2 / 5 stars
Read in April 2020
Book #2 in The Wrath & The Dawn series
“But if you ask me, the best way to go about flying is to cut the strings tying you down…” Her words began to sound muffled, as though she were underwater, yet her smile continued to burn bright. “Cut the strings, Shazi. Fly.”
After fleeing the capital and leaving behind her husband and the city she has grown to love, Shahrzad “Shazi” al-Khayzuran, the Calipha of Khorasan, takes refuge in a desert encampment with the help of her childhood friend and first love, Tariq. In the camp, she reunites with her timid sister, Irsa, and her father, Jahandar, who was injured when he used a magical book to attack the city and allow Shazi to escape. Tensions rise in the camp as leaders debate whether to trust Shahrzad and discuss how they should involve themselves in the impending war between two neighboring kingdoms.
Although she longs to return to Khalid, Shazi remains in the camp and uses her magic carpet to sneak off at night, seeking answers to the curse plaguing her husband. Meanwhile, Tariq struggles with his unrequited love for Shazi, and Irsa grows frustrated at her sister’s lack of trust in her. When Shazi discovers she must destroy her father’s book to break Khalid’s curse, she brings Khalid to the camp and enlists the help of her friends with this dangerous task. Although they must find a way to work together in spite of their differences, they cannot ignore that they will soon have to choose sides in the battle to come.
Ahdieh’s descriptions once again shine in this book as her details on Khorasan’s settings, food, and clothing bring Shahrzad’s world to life. The magical elements hinted at in the first book become even more important in this tale, and the character dynamics explode as central figures come together in this anticipated finale.
However, instead of building on the strong foundation of characters and conflict set up in the first book, The Rose & the Dagger unfortunately falls flat. Even with the addition of another romantic subplot, the romantic tension of each couple is lost in the characters’ interpersonal squabbles. Although this book offers more magic and mystical creatures, they are barely explored and do not make much of an impact. Lastly, the pacing of this story is extremely jarring, with the majority of the book focusing on heightening stakes for conflicts that are then resolved in a matter of pages.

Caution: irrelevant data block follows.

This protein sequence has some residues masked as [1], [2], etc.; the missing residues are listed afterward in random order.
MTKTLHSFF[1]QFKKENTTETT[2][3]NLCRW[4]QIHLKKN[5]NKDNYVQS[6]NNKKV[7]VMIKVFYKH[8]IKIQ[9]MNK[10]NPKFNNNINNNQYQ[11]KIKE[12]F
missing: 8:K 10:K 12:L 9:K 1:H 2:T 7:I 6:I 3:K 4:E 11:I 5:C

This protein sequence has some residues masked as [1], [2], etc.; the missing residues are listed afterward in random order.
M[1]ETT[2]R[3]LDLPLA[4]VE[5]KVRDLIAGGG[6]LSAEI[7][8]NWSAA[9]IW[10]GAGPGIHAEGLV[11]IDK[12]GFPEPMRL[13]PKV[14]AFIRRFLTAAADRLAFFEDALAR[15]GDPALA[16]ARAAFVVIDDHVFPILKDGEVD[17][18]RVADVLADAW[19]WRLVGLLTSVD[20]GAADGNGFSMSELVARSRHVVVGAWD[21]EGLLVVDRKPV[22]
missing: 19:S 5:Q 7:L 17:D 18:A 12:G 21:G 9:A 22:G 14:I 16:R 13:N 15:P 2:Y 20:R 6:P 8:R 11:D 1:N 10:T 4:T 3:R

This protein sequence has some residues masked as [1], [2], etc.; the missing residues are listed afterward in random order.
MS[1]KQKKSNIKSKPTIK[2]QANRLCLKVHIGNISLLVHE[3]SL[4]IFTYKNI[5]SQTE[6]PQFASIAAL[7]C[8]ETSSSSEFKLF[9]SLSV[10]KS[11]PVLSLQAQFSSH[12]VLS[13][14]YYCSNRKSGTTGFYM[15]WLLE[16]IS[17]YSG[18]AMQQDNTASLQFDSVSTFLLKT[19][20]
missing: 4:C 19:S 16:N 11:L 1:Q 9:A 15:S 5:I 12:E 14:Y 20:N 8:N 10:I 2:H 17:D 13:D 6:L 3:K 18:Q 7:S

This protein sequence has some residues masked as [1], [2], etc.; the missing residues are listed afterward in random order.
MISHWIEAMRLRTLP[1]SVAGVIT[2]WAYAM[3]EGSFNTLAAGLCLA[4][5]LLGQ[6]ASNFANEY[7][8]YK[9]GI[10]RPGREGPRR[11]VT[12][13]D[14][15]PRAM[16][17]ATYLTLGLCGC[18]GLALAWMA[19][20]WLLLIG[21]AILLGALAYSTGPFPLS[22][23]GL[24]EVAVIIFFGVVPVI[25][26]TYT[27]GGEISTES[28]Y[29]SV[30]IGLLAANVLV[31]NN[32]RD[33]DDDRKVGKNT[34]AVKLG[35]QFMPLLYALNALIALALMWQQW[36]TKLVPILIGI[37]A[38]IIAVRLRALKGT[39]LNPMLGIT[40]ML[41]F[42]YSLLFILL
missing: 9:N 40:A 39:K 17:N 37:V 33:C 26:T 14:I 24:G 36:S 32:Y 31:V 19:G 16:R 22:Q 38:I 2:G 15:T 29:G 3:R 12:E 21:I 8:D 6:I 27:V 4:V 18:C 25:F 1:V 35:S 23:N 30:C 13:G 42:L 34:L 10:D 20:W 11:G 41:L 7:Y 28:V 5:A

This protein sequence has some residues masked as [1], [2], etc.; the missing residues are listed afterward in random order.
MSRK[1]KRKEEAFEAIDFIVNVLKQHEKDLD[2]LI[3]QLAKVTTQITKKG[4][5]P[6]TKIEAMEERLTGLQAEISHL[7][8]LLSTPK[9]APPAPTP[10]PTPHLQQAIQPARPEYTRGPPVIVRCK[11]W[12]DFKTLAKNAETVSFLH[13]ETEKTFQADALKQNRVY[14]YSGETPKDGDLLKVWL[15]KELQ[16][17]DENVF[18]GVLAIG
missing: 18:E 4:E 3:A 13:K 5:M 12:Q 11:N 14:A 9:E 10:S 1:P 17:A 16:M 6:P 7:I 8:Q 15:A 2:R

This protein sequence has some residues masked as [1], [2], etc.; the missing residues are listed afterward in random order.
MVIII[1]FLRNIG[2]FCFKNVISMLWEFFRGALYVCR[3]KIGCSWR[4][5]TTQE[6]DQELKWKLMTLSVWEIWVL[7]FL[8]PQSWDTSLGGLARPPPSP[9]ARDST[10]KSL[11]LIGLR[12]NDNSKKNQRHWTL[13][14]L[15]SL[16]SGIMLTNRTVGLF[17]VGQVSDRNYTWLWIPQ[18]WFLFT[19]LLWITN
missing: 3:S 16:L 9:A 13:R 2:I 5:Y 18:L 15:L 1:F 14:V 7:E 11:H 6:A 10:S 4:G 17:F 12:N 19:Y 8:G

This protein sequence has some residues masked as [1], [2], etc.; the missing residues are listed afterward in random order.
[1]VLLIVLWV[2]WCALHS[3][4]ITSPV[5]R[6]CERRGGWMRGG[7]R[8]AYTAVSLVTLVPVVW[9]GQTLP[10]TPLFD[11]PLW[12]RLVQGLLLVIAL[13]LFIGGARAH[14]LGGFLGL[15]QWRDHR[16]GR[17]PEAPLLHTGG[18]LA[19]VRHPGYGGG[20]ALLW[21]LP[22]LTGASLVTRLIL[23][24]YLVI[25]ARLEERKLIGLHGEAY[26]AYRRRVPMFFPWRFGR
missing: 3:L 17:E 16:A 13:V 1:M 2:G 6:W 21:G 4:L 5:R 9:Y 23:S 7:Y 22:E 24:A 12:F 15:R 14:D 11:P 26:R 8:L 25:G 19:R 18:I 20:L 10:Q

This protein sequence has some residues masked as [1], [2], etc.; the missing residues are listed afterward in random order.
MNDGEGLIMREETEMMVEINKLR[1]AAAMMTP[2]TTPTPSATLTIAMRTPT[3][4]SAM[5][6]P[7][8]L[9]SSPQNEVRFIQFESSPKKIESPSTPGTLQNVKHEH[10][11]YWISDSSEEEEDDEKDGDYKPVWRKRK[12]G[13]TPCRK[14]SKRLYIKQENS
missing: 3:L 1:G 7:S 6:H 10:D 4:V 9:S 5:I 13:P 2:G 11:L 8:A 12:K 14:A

While this series is perfect for readers seeking a unique retelling of a classic tale, it is disappointing from a fantasy perspective and will likely leave readers wanting more from what could have been a thrilling and romantic Middle Eastern-inspired story.
**For a more detailed and spoiler-filled summary of my thoughts on this book, please continue reading below.***
By the end of The Wrath & the Dawn, I was pretty excited for this book. The climax of TWatD was filled with magic, romantic tension, and the convergence of characters who spent most of the book apart. I hoped all of this would continue to build to make the second book into an epic finale.
Unfortunately, this book flopped more than it rocked. Shazi’s and Khalid’s romance fell flat, Tariq’s pining for Shazi grew old, and side characters were not explored enough or used to their full potential. And I mean all of the side characters: Despina, Yasmine, Jalal, the Rajput, Irsa, Rahim, Arman, Musa, Jahandar, Omar, and even the Sultan of Parthia… am I forgetting anyone?
Although I didn’t see the Despina plot twist coming, which merited one extra star, I don’t think its overall impact was very successful since Despina disappeared during the entire middle portion of the book. I also would have loved to see Yasmine play more of an active part, as her one scene in TWatD left me intrigued, but unfortunately she wasn’t really utilized either. While I appreciated Irsa’s coming to the forefront in this book, she wasn’t a very active character and could have done so much more as Shazi’s confidante and sidekick rather than the ignored younger sister caught in a romantic subplot.
Characters aside, the pacing in this book was pretty poor. Conflicts were built up the entire book that then concluded so quickly I wondered why they ever seemed surmountable in the first place. The destruction of Jahandar’s evil book, the book that would break the curse around which this entire series revolves? This moment could have been an even more intense Ron-vs.-Slytherin’s-locket scenario, but instead Khalid basically just took a nap in the desert. Additionally, the war between Parthia and Khorasan seemed pointless after Khalid barely had to raise a finger to force Parthia to surrender. I would’ve liked to have seen more page time dedicated to these two conflicts and could have done without the excessive camp scenes or the moment where Jahandar uses his magic to save Khalid’s life.
Lastly, after she was ignored by basically everyone for the entire book, Irsa deserved to be happy… so why did Rahim have to die?? Irsa deserved better #justiceforirsa.
I would love to know your thoughts, and if you have any recommendation for other Middle Eastern-inspired fantasies please leave them in the comments!